Daffy Duck 4.17.13 Thought of the Day b


“Relax sister. I don’t know the meaning of the word fear!” — Daffy Duck

Daffy Duck, as he appears in The Looney Tunes ...

Daffy Duck, as he appears in The Looney Tunes Show. (Photo credit: Wikipedia)

Daffy Dumas Horacio Tiberius Armando Sheldon Duck was “born” on this day in Warner Brothers Studio, Burbank, California, USA in 1937. He is 76 years old.

He was first brought to life by animator Bob Clampett and voiced by Mel Blanc in director Tex Avery‘s Porky’s Duck Hunt.  Warner Brothers was looking to carve a niche out the cartoon market (and take market share away from Disney). They had had some success with Porky Pig, but  Tex Avery “wanted a character so incongruous, so nuts, so out-of place that it would put Walt Disney’s cute “Silly Symphonies” to shame.” [The Complete History of Daffy Duck]  With Daffy he had just the duck for the mission.

Daffy Duck as he first appeared in Porky's Duc...

Daffy Duck as he first appeared in Porky’s Duck Hunt (1937). (Photo credit: Wikipedia)

Daffy’s personality changed as the years went on. He became a slightly different duck for each of his directors. For Tex Avery he was wacky. He put the Loon in Looney Tunes. He literally bounced all over the place like a lunatic shouting “Woo-hoo! Woo-hoo!”

By 1940 he’d grown more focused and ambitious. He wanted to be a movie star.

He was still crazy, but he had purpose and had control over the scenes he was in. During World War II Daffy reflected the times, first he was a draft dodging duck, then he collects scrap metal for a scrap drive (Scrap Happy Daffy). He even confronts Adolf Hitler in Daffy the Commando.

Director Robert McKimson made Daffy dapper, instilling the cartoon fowl with a bit of brains to go with his bonkers.

When Chuck Jones took the helm Daffy changed again.  Where Daffy had been “a hyperactive, carefree, if not patriotic, duck ” [The Complete History of Daffy Duck] Jones gave us “a more power-hungry and greed-driven loser. … Jones made him taller, skinnier, beakier and scruffier-looking…While he had been a winner before, and happier, Jones made him him a loser who was never satisfied. [Ibid] Jones also did a run of movie spoofs starring Daffy and Porky that were enormously popular.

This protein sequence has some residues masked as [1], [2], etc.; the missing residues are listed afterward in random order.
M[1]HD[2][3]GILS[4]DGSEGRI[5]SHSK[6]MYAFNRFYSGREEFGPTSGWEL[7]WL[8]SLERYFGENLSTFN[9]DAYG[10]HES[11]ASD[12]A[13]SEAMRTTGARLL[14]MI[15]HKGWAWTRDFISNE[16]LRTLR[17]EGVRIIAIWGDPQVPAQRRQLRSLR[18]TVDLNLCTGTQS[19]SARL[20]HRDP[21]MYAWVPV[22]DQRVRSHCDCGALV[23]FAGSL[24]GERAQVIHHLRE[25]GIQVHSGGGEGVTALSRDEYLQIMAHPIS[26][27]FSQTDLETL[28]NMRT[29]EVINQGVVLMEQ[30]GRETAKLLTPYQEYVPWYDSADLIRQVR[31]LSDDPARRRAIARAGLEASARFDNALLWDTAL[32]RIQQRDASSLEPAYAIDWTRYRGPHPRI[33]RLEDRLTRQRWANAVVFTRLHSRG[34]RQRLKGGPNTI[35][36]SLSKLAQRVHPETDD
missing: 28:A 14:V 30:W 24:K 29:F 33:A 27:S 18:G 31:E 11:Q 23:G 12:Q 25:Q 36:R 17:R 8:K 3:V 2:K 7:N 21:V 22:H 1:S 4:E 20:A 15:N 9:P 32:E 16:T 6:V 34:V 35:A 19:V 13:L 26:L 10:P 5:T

By the 1950s Daffy was struggling to reclaim the spotlight from Bugs Bunny, who had become the leading Warner Brothers character. Led by Chuck Jones, the directors of this era brought out a darker side of Daffy’s personality, showing him as desperately self-glorifying and consumed by jealousy—though also more introspective. [Encyclopedia Britannica.com]

By the mid 1960s movie studios had soured on making cartoon shorts. Television, not movies theaters were the entertainment venues of choice, and the theaters couldn’t afford cartoon shorts. “the post-1964… Warner Bros…. cartoons,  are quite cheaply produced compared to the cartoons of the 40’s and 50’s.” [The Complete History of Daffy Duck]

So Daffy, along with Bugs and Porky were relegated to Television. Mostly the Warner Bros. favorites appeared as reruns on Saturday mornings, but occasionally they were given fresh material for TV specials  like Daffy’s “Duck Dodgers In the 24 1/2 Century.”  He found a home on the Cartoon Network’s The Looney Tunes Show (now voiced by Jeff Bergman and Bill Farmer)

Most recently DD’s most recent appearances have been in Robot Chicken: Immortal  and Spread Those Wings and Fly  (both came out in February of this year)

Daffy Duck

Daffy Duck (Photo credit: Wikipedia)

 

This one goes out to my friend Angie and my sister Joan.

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About ritalovestowrite

Freelance writer and graphic designer in Northern Baltimore County. As a writer I enjoy both fiction and non fiction (travel and local interest stories.) Most recently my non fiction writing has been featured in Mason-Dixon ARRIVE Magazine. As a graphic designer I focus on cover designs and have done a number of designs for books and magazines. Recently I've entered the e-book cover field. I also enjoy working with community organizations and churches to bring their communications to a higher standard. As an advocate for the ARTS, one of my biggest passions is helping young people find a voice in all the performing arts. To that end it has been my honor to give one on one lessons to middle and high school students in graphic design and music. View all posts by ritalovestowrite

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